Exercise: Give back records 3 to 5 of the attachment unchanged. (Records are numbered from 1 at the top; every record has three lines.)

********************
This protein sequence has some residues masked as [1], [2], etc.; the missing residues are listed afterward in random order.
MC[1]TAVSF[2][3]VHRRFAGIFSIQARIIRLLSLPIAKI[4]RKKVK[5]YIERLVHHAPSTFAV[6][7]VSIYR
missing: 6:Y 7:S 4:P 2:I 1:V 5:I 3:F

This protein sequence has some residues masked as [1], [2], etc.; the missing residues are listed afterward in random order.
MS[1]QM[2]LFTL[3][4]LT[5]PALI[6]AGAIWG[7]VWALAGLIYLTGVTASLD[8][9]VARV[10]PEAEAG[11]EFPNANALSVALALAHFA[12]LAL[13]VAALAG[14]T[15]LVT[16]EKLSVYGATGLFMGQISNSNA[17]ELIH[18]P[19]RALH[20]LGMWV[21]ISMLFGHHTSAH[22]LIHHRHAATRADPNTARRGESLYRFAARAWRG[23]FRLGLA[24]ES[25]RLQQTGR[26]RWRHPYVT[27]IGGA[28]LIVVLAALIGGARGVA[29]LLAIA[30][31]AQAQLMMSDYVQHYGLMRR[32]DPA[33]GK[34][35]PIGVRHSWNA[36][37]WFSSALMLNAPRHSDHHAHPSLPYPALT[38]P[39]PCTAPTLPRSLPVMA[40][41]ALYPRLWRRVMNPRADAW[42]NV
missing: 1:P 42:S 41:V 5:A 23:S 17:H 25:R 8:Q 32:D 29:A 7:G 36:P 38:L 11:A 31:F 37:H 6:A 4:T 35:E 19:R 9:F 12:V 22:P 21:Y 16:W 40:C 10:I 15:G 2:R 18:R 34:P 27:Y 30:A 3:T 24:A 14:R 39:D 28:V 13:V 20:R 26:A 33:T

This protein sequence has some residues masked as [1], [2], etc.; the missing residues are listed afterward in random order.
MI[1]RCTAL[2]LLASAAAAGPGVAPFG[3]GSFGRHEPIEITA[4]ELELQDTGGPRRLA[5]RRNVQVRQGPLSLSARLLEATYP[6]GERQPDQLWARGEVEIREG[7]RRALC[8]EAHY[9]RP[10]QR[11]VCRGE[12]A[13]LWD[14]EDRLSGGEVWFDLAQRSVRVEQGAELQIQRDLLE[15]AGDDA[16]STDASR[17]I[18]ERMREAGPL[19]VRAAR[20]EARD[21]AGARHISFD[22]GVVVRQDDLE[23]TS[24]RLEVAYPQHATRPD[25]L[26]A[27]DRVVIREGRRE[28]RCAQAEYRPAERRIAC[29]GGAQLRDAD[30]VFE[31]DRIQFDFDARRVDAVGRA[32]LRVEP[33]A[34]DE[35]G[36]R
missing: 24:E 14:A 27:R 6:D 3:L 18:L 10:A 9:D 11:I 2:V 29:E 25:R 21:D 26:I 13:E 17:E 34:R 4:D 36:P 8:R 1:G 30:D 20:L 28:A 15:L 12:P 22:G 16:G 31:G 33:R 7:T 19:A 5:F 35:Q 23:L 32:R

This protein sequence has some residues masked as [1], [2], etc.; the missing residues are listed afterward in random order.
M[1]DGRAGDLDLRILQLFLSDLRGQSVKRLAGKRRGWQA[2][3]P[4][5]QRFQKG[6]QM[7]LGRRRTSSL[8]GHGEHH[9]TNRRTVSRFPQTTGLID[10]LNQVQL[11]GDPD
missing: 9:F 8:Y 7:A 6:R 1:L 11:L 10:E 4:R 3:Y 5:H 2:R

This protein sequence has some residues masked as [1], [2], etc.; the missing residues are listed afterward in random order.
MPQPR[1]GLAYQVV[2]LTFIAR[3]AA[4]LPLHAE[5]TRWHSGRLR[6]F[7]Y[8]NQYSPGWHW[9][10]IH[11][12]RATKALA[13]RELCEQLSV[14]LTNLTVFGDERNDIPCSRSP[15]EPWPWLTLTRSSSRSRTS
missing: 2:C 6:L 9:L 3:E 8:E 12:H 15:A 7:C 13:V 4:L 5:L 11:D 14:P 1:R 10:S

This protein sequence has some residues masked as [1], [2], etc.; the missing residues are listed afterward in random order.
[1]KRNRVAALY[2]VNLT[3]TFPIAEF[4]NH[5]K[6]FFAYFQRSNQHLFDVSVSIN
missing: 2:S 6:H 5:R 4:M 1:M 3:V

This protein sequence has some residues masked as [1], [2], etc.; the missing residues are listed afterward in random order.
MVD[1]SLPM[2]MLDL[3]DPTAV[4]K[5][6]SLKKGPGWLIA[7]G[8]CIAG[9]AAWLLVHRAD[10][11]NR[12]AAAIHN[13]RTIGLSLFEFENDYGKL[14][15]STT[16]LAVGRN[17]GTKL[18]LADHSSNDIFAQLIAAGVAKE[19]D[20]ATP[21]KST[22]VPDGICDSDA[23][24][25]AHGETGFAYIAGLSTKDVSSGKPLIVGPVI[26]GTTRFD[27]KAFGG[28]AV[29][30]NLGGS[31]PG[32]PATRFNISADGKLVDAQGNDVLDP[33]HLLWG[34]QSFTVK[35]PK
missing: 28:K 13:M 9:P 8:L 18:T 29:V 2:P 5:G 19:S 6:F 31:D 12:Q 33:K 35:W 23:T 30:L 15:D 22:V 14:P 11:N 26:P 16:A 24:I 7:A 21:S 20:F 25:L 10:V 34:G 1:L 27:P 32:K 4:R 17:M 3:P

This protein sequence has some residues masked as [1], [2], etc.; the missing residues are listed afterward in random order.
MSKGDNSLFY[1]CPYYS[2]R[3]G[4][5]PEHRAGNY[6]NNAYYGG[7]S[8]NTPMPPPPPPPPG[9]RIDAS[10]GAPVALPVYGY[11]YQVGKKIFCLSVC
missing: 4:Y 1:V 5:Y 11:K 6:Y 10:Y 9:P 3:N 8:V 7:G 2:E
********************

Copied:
This protein sequence has some residues masked as [1], [2], etc.; the missing residues are listed afterward in random order.
MI[1]RCTAL[2]LLASAAAAGPGVAPFG[3]GSFGRHEPIEITA[4]ELELQDTGGPRRLA[5]RRNVQVRQGPLSLSARLLEATYP[6]GERQPDQLWARGEVEIREG[7]RRALC[8]EAHY[9]RP[10]QR[11]VCRGE[12]A[13]LWD[14]EDRLSGGEVWFDLAQRSVRVEQGAELQIQRDLLE[15]AGDDA[16]STDASR[17]I[18]ERMREAGPL[19]VRAAR[20]EARD[21]AGARHISFD[22]GVVVRQDDLE[23]TS[24]RLEVAYPQHATRPD[25]L[26]A[27]DRVVIREGRRE[28]RCAQAEYRPAERRIAC[29]GGAQLRDAD[30]VFE[31]DRIQFDFDARRVDAVGRA[32]LRVEP[33]A[34]DE[35]G[36]R
missing: 24:E 14:A 27:R 6:D 3:L 18:L 10:A 9:D 11:I 2:V 29:E 25:R 21:D 26:I 13:E 17:E 34:R 4:D 36:P 8:R 1:G 30:D 20:L 28:A 15:L 12:P 22:G 16:G 31:G 33:R 7:T 19:A 5:F 35:Q 23:L 32:R

This protein sequence has some residues masked as [1], [2], etc.; the missing residues are listed afterward in random order.
M[1]DGRAGDLDLRILQLFLSDLRGQSVKRLAGKRRGWQA[2][3]P[4][5]QRFQKG[6]QM[7]LGRRRTSSL[8]GHGEHH[9]TNRRTVSRFPQTTGLID[10]LNQVQL[11]GDPD
missing: 9:F 8:Y 7:A 6:R 1:L 11:L 10:E 4:R 3:Y 5:H 2:R

This protein sequence has some residues masked as [1], [2], etc.; the missing residues are listed afterward in random order.
MPQPR[1]GLAYQVV[2]LTFIAR[3]AA[4]LPLHAE[5]TRWHSGRLR[6]F[7]Y[8]NQYSPGWHW[9][10]IH[11][12]RATKALA[13]RELCEQLSV[14]LTNLTVFGDERNDIPCSRSP[15]EPWPWLTLTRSSSRSRTS
missing: 2:C 6:L 9:L 3:E 8:E 12:H 15:A 7:C 13:V 4:L 5:L 11:D 14:P 1:R 10:S